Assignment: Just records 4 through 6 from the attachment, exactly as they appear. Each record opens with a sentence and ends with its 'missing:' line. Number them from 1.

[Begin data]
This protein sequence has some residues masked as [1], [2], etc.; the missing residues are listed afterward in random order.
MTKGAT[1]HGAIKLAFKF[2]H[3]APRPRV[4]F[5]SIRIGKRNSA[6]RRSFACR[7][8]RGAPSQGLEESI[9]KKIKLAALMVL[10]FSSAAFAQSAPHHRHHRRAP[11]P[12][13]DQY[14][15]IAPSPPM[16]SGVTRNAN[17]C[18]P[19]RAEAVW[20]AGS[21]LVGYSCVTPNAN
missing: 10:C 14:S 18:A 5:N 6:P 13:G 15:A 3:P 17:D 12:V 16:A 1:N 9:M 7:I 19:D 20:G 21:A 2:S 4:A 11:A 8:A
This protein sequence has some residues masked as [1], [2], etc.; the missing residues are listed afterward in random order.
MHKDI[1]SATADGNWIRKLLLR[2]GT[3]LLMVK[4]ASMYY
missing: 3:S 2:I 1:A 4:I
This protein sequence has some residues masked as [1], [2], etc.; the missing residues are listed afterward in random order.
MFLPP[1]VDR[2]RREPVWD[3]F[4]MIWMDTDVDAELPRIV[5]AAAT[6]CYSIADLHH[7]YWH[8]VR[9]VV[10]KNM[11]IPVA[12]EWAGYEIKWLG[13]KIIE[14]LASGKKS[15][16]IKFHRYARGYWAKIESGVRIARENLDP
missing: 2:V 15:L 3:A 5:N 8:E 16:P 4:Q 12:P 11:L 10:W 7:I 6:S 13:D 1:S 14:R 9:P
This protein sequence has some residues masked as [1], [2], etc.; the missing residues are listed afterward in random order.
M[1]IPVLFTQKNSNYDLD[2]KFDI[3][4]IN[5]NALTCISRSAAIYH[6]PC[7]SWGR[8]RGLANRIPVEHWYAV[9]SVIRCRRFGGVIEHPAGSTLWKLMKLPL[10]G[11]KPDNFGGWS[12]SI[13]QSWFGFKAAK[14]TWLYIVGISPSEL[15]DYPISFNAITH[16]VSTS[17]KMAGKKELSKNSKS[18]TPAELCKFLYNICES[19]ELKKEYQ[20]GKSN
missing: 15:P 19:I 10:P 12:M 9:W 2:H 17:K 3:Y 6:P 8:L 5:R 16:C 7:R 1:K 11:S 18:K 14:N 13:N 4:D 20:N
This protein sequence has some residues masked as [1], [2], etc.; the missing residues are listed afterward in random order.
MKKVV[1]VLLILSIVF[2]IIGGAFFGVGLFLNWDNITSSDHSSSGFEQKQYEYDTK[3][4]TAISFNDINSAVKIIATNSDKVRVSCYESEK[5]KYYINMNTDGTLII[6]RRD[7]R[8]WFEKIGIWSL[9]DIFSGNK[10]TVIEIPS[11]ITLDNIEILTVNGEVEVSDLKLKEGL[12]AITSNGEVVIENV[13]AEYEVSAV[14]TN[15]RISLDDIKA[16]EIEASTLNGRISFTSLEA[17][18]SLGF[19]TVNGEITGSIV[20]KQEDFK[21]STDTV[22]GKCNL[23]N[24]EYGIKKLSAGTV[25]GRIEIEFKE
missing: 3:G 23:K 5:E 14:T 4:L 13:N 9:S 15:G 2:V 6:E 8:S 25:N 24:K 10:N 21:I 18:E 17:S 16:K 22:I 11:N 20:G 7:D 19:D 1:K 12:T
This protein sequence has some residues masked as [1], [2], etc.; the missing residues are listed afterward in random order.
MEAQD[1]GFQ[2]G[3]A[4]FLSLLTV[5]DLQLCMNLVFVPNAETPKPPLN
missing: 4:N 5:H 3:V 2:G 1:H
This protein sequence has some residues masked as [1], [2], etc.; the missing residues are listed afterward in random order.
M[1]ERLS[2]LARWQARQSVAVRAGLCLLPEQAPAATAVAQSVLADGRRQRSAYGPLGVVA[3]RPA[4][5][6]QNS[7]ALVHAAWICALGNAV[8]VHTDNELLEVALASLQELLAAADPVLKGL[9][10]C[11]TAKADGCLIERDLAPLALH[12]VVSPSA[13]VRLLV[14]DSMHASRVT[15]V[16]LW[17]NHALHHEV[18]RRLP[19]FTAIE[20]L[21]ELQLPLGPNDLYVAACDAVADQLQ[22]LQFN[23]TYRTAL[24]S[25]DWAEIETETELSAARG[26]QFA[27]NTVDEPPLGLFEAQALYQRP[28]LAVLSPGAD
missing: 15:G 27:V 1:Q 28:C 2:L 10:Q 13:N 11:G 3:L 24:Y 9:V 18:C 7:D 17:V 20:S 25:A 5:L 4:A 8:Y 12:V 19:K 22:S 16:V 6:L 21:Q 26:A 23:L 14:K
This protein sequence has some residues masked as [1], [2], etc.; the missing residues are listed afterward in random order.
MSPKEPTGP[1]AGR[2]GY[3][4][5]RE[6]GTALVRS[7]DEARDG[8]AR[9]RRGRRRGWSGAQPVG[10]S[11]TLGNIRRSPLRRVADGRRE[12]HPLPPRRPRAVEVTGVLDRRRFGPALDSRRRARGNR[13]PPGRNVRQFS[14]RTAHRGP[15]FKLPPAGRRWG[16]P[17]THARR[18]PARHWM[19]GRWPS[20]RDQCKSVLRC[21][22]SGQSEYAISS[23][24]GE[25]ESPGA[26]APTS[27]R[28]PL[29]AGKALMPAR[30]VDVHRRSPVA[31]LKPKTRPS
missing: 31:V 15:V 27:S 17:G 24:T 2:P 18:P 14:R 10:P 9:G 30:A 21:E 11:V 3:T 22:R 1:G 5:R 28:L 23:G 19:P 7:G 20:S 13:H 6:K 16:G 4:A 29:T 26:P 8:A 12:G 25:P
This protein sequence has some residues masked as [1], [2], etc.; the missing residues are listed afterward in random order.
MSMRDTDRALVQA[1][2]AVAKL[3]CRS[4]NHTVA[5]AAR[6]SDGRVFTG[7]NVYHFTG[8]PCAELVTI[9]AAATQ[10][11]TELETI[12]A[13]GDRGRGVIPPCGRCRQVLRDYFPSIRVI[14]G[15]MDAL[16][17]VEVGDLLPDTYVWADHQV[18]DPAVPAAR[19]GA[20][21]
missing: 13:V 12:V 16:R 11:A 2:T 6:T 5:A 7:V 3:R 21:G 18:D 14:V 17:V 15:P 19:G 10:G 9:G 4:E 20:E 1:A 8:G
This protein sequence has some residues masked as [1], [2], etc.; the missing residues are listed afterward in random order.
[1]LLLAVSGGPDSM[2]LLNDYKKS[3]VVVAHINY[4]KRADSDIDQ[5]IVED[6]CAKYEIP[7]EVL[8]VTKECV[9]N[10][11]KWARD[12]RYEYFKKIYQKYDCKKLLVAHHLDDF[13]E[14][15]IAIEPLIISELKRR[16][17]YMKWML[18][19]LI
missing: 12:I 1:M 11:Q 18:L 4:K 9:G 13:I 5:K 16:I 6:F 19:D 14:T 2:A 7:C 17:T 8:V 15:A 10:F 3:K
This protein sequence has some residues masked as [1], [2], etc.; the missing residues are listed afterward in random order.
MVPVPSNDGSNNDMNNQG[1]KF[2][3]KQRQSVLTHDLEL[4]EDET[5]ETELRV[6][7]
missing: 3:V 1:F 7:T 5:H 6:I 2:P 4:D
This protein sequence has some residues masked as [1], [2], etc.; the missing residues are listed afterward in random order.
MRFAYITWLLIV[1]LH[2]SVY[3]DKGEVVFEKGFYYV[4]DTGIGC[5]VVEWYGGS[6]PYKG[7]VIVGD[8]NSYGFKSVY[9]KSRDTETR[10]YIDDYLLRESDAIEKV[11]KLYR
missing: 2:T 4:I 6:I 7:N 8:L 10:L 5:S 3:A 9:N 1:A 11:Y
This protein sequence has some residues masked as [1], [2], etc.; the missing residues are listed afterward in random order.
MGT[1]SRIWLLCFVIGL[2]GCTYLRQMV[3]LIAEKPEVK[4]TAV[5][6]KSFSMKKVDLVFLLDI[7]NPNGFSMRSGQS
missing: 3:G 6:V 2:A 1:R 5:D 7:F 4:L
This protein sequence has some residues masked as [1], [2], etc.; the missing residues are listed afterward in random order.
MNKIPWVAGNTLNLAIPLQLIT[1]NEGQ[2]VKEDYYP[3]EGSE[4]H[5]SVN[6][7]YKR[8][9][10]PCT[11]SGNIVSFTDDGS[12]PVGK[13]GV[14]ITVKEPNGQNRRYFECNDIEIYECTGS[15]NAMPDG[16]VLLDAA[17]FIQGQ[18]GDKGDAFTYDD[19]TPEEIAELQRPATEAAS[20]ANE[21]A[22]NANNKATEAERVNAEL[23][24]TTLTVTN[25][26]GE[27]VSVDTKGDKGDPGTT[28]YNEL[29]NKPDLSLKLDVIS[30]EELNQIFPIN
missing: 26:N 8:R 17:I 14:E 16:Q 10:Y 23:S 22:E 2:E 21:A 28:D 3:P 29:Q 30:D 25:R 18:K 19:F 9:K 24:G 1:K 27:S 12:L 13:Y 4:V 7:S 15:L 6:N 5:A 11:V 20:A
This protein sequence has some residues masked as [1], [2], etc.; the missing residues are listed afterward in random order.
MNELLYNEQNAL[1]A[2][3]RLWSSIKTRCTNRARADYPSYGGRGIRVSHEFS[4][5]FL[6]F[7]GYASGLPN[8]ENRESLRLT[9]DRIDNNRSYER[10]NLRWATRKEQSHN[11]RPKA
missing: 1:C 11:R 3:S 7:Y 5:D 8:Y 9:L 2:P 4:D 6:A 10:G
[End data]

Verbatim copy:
This protein sequence has some residues masked as [1], [2], etc.; the missing residues are listed afterward in random order.
M[1]IPVLFTQKNSNYDLD[2]KFDI[3][4]IN[5]NALTCISRSAAIYH[6]PC[7]SWGR[8]RGLANRIPVEHWYAV[9]SVIRCRRFGGVIEHPAGSTLWKLMKLPL[10]G[11]KPDNFGGWS[12]SI[13]QSWFGFKAAK[14]TWLYIVGISPSEL[15]DYPISFNAITH[16]VSTS[17]KMAGKKELSKNSKS[18]TPAELCKFLYNICES[19]ELKKEYQ[20]GKSN
missing: 15:P 19:I 10:P 12:M 9:W 2:H 17:K 3:Y 6:P 8:L 5:R 16:C 7:R 1:K 11:S 18:K 14:N 13:N 4:D 20:N
This protein sequence has some residues masked as [1], [2], etc.; the missing residues are listed afterward in random order.
MKKVV[1]VLLILSIVF[2]IIGGAFFGVGLFLNWDNITSSDHSSSGFEQKQYEYDTK[3][4]TAISFNDINSAVKIIATNSDKVRVSCYESEK[5]KYYINMNTDGTLII[6]RRD[7]R[8]WFEKIGIWSL[9]DIFSGNK[10]TVIEIPS[11]ITLDNIEILTVNGEVEVSDLKLKEGL[12]AITSNGEVVIENV[13]AEYEVSAV[14]TN[15]RISLDDIKA[16]EIEASTLNGRISFTSLEA[17][18]SLGF[19]TVNGEITGSIV[20]KQEDFK[21]STDTV[22]GKCNL[23]N[24]EYGIKKLSAGTV[25]GRIEIEFKE
missing: 3:G 23:K 5:E 14:T 4:L 13:N 9:S 15:G 2:V 6:E 8:S 25:N 24:K 10:N 21:I 18:E 17:S 16:K 22:I 11:N 20:G 7:D 19:D 1:K 12:T
This protein sequence has some residues masked as [1], [2], etc.; the missing residues are listed afterward in random order.
MEAQD[1]GFQ[2]G[3]A[4]FLSLLTV[5]DLQLCMNLVFVPNAETPKPPLN
missing: 4:N 5:H 3:V 2:G 1:H